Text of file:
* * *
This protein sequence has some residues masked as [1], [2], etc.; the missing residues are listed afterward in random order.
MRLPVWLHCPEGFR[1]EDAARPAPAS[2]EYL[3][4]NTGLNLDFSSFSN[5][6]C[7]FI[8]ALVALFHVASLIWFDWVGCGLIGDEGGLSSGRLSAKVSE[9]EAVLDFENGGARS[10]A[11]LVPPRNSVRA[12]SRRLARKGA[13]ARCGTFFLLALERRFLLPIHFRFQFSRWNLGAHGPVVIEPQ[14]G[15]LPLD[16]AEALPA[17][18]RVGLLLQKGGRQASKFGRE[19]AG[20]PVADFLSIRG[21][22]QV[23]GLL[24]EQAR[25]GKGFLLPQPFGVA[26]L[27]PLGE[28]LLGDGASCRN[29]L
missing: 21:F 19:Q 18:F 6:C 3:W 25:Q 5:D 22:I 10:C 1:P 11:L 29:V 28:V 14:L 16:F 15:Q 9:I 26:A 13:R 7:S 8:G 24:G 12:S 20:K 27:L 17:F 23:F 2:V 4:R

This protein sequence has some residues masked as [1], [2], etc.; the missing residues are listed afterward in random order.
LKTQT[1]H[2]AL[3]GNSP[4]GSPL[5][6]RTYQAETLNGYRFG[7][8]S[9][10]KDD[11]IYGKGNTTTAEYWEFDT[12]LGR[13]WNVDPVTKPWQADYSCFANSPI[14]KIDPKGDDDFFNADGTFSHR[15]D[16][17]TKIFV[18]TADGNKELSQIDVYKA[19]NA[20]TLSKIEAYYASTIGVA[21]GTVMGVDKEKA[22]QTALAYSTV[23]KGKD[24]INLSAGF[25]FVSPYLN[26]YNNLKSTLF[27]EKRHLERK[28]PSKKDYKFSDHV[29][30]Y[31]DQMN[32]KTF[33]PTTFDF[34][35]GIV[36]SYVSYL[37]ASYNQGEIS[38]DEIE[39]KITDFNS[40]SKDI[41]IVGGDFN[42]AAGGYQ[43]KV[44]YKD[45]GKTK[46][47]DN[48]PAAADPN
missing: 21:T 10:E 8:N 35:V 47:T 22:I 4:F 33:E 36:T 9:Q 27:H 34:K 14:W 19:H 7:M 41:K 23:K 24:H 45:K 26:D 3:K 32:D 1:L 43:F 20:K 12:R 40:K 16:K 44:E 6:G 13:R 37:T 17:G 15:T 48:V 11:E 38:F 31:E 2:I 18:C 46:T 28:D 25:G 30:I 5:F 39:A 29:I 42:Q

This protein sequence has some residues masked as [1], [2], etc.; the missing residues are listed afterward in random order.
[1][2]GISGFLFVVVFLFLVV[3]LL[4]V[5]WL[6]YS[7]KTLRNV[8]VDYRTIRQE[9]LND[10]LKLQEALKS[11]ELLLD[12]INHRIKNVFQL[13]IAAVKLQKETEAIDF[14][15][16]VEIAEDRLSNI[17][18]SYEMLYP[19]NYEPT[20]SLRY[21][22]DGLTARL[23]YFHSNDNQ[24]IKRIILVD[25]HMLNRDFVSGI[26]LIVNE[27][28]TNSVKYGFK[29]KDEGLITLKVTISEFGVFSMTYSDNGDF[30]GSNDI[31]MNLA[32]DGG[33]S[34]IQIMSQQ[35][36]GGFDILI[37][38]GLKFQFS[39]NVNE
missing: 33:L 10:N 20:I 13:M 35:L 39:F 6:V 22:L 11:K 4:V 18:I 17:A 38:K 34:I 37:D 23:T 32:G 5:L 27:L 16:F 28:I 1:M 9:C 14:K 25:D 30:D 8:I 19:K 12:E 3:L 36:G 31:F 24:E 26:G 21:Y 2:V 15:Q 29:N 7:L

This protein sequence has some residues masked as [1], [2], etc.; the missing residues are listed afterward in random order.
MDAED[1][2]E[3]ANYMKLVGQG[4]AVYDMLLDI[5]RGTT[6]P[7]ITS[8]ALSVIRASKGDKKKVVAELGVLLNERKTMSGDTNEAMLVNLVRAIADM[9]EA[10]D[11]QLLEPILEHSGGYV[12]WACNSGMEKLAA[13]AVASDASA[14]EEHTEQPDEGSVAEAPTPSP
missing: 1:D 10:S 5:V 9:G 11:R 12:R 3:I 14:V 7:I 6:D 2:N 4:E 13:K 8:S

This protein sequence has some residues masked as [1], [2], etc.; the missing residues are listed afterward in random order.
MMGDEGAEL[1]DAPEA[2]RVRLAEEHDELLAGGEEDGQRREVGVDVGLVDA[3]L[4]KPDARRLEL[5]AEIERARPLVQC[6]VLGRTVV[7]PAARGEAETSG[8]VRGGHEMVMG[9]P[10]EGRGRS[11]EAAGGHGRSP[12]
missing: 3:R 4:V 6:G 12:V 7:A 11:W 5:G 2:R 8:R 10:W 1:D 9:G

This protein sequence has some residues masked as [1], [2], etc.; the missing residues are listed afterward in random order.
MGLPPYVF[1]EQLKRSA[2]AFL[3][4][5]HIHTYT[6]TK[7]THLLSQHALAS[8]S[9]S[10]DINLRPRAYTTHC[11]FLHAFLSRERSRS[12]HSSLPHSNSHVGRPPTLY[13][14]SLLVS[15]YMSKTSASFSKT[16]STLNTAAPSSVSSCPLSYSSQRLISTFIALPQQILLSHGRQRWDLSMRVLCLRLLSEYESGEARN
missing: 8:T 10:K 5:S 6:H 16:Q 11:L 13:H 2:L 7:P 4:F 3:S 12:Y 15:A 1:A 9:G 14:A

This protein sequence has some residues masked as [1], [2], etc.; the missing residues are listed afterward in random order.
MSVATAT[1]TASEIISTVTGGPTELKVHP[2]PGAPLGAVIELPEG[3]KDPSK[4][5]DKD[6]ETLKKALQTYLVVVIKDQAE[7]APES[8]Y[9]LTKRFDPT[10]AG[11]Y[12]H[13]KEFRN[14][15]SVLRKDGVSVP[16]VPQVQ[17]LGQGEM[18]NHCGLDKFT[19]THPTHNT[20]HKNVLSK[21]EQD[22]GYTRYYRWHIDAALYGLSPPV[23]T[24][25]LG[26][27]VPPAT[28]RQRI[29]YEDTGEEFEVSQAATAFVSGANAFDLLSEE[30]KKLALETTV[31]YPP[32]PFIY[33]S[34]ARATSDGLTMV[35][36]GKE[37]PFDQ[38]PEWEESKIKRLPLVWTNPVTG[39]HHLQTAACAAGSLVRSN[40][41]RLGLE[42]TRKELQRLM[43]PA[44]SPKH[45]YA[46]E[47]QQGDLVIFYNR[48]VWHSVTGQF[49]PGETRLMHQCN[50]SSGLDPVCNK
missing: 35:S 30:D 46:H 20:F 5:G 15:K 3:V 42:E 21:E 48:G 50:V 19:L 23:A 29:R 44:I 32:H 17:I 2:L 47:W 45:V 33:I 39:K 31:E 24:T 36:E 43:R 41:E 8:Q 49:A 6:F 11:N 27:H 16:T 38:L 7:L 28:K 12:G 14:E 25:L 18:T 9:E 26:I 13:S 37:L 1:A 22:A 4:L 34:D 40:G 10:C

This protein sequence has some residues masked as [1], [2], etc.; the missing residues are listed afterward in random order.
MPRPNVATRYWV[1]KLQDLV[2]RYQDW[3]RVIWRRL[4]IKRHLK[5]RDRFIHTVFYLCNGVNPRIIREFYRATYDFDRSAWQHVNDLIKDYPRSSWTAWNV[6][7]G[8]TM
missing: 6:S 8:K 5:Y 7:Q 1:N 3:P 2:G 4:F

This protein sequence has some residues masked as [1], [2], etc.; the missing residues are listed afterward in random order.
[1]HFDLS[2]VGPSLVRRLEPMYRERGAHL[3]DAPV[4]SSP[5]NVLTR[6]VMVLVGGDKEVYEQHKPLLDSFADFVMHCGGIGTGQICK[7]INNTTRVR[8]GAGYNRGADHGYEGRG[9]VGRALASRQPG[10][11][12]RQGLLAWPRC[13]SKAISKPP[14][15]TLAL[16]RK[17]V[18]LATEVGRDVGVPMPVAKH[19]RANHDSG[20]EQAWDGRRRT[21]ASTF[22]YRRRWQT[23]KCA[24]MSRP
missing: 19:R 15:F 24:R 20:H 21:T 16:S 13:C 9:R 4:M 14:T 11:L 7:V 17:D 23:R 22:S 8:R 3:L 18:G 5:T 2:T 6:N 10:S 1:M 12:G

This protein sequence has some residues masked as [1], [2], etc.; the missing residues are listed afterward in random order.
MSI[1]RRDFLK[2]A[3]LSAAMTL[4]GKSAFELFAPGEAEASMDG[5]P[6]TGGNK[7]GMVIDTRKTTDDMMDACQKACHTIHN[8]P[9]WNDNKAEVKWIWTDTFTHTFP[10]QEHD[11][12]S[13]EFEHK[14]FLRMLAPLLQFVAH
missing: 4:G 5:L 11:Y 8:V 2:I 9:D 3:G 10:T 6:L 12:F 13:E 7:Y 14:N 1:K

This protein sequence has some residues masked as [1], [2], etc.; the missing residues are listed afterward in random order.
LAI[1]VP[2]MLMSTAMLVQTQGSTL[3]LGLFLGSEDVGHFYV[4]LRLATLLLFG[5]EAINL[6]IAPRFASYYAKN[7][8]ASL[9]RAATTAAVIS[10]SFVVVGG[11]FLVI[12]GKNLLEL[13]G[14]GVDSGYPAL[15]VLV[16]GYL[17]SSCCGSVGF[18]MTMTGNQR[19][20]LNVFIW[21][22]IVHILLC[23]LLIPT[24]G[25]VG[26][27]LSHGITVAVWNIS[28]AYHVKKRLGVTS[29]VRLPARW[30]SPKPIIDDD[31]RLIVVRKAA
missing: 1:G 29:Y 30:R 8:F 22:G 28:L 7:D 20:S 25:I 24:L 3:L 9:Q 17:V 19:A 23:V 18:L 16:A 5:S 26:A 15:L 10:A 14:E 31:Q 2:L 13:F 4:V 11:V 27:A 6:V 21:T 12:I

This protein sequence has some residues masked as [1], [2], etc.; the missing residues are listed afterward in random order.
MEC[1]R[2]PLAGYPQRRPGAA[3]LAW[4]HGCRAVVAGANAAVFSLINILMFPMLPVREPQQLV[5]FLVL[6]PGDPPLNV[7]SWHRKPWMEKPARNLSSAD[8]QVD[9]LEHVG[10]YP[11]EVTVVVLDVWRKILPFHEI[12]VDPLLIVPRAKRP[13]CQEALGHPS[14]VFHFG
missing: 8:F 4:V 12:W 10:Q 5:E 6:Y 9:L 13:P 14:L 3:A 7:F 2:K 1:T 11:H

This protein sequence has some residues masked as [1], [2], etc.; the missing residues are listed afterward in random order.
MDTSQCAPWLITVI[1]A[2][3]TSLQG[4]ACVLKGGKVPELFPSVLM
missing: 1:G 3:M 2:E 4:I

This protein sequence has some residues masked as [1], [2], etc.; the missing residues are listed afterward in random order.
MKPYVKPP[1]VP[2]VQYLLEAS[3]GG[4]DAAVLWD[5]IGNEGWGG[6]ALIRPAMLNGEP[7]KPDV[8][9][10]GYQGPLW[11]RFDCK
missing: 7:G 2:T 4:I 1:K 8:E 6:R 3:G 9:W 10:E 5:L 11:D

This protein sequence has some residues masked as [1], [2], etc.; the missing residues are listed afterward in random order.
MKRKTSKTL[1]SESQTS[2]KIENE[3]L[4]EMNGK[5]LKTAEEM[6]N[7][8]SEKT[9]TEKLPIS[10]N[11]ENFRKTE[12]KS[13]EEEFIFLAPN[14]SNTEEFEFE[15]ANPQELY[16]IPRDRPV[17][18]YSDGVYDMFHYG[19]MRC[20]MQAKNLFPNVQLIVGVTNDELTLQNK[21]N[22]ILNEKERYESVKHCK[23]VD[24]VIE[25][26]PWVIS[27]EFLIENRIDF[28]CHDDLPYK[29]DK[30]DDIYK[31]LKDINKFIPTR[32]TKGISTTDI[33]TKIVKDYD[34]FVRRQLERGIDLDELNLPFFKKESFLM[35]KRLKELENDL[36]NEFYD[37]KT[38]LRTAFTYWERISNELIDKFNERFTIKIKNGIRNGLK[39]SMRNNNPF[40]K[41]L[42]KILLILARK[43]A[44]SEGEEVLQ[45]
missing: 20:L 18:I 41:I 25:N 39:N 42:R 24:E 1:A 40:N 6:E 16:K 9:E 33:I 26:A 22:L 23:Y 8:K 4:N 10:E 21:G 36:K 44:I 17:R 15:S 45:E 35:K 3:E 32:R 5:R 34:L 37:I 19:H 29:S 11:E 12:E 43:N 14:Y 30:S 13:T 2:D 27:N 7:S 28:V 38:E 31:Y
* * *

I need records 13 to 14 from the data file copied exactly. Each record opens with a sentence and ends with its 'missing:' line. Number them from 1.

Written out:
This protein sequence has some residues masked as [1], [2], etc.; the missing residues are listed afterward in random order.
MDTSQCAPWLITVI[1]A[2][3]TSLQG[4]ACVLKGGKVPELFPSVLM
missing: 1:G 3:M 2:E 4:I

This protein sequence has some residues masked as [1], [2], etc.; the missing residues are listed afterward in random order.
MKPYVKPP[1]VP[2]VQYLLEAS[3]GG[4]DAAVLWD[5]IGNEGWGG[6]ALIRPAMLNGEP[7]KPDV[8][9][10]GYQGPLW[11]RFDCK
missing: 7:G 2:T 4:I 1:K 8:E 6:R 3:G 9:W 10:E 5:L 11:D